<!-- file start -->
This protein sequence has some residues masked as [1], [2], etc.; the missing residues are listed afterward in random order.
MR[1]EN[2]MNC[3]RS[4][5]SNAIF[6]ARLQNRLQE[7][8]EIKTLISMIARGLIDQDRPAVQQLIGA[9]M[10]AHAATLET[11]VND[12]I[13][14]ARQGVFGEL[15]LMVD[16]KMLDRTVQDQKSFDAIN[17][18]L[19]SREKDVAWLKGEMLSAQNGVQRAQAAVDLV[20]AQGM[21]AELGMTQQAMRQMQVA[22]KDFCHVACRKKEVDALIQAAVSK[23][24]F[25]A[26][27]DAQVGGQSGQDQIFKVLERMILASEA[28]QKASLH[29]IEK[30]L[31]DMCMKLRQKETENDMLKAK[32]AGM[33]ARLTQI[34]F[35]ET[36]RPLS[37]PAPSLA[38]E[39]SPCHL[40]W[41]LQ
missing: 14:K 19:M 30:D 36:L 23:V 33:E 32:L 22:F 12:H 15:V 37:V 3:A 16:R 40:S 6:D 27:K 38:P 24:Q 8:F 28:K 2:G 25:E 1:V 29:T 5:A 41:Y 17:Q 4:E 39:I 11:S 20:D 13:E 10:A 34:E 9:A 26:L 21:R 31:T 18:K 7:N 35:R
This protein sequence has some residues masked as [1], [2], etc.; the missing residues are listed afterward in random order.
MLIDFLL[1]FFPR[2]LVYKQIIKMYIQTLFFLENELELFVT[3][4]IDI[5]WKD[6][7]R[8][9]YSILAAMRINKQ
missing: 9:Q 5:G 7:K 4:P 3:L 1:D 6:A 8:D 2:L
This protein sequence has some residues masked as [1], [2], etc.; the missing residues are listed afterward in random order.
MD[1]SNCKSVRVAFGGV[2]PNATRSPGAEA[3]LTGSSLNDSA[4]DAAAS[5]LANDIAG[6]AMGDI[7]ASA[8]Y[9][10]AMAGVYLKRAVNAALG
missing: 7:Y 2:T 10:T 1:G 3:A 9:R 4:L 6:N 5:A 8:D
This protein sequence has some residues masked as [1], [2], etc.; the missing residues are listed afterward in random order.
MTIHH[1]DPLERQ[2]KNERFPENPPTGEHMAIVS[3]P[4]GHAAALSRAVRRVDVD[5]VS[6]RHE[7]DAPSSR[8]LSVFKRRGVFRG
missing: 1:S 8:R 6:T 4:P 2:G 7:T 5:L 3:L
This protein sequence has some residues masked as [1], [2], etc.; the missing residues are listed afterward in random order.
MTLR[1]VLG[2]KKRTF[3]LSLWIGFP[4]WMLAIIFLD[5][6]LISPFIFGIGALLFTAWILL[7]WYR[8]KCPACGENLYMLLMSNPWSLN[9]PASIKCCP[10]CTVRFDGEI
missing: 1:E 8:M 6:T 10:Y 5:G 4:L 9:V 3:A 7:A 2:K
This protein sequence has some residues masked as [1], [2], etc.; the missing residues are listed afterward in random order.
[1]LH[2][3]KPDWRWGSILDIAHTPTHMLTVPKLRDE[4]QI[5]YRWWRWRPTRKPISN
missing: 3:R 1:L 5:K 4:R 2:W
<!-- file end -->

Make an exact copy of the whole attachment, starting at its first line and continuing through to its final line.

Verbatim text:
This protein sequence has some residues masked as [1], [2], etc.; the missing residues are listed afterward in random order.
MR[1]EN[2]MNC[3]RS[4][5]SNAIF[6]ARLQNRLQE[7][8]EIKTLISMIARGLIDQDRPAVQQLIGA[9]M[10]AHAATLET[11]VND[12]I[13][14]ARQGVFGEL[15]LMVD[16]KMLDRTVQDQKSFDAIN[17][18]L[19]SREKDVAWLKGEMLSAQNGVQRAQAAVDLV[20]AQGM[21]AELGMTQQAMRQMQVA[22]KDFCHVACRKKEVDALIQAAVSK[23][24]F[25]A[26][27]DAQVGGQSGQDQIFKVLERMILASEA[28]QKASLH[29]IEK[30]L[31]DMCMKLRQKETENDMLKAK[32]AGM[33]ARLTQI[34]F[35]ET[36]RPLS[37]PAPSLA[38]E[39]SPCHL[40]W[41]LQ
missing: 14:K 19:M 30:D 36:L 23:V 33:E 32:L 22:F 12:H 15:V 37:V 3:A 16:R 40:S 6:D 27:K 38:P 24:Q 8:F 28:K 2:G 25:E 1:V 29:T 5:A 41:Y 17:Q 4:E 39:I 11:S 20:D 13:E 10:A 34:E 9:A 26:L 21:R 31:T 18:K 7:N 35:R
This protein sequence has some residues masked as [1], [2], etc.; the missing residues are listed afterward in random order.
MLIDFLL[1]FFPR[2]LVYKQIIKMYIQTLFFLENELELFVT[3][4]IDI[5]WKD[6][7]R[8][9]YSILAAMRINKQ
missing: 9:Q 5:G 7:K 4:P 3:L 1:D 6:A 8:D 2:L
This protein sequence has some residues masked as [1], [2], etc.; the missing residues are listed afterward in random order.
MD[1]SNCKSVRVAFGGV[2]PNATRSPGAEA[3]LTGSSLNDSA[4]DAAAS[5]LANDIAG[6]AMGDI[7]ASA[8]Y[9][10]AMAGVYLKRAVNAALG
missing: 7:Y 2:T 10:T 1:G 3:A 9:R 4:L 6:N 5:A 8:D
This protein sequence has some residues masked as [1], [2], etc.; the missing residues are listed afterward in random order.
MTIHH[1]DPLERQ[2]KNERFPENPPTGEHMAIVS[3]P[4]GHAAALSRAVRRVDVD[5]VS[6]RHE[7]DAPSSR[8]LSVFKRRGVFRG
missing: 1:S 8:R 6:T 4:P 2:G 7:T 5:L 3:L
This protein sequence has some residues masked as [1], [2], etc.; the missing residues are listed afterward in random order.
MTLR[1]VLG[2]KKRTF[3]LSLWIGFP[4]WMLAIIFLD[5][6]LISPFIFGIGALLFTAWILL[7]WYR[8]KCPACGENLYMLLMSNPWSLN[9]PASIKCCP[10]CTVRFDGEI
missing: 1:E 8:M 6:T 10:Y 5:G 4:L 9:V 3:A 7:A 2:K
This protein sequence has some residues masked as [1], [2], etc.; the missing residues are listed afterward in random order.
[1]LH[2][3]KPDWRWGSILDIAHTPTHMLTVPKLRDE[4]QI[5]YRWWRWRPTRKPISN
missing: 3:R 1:L 5:K 4:R 2:W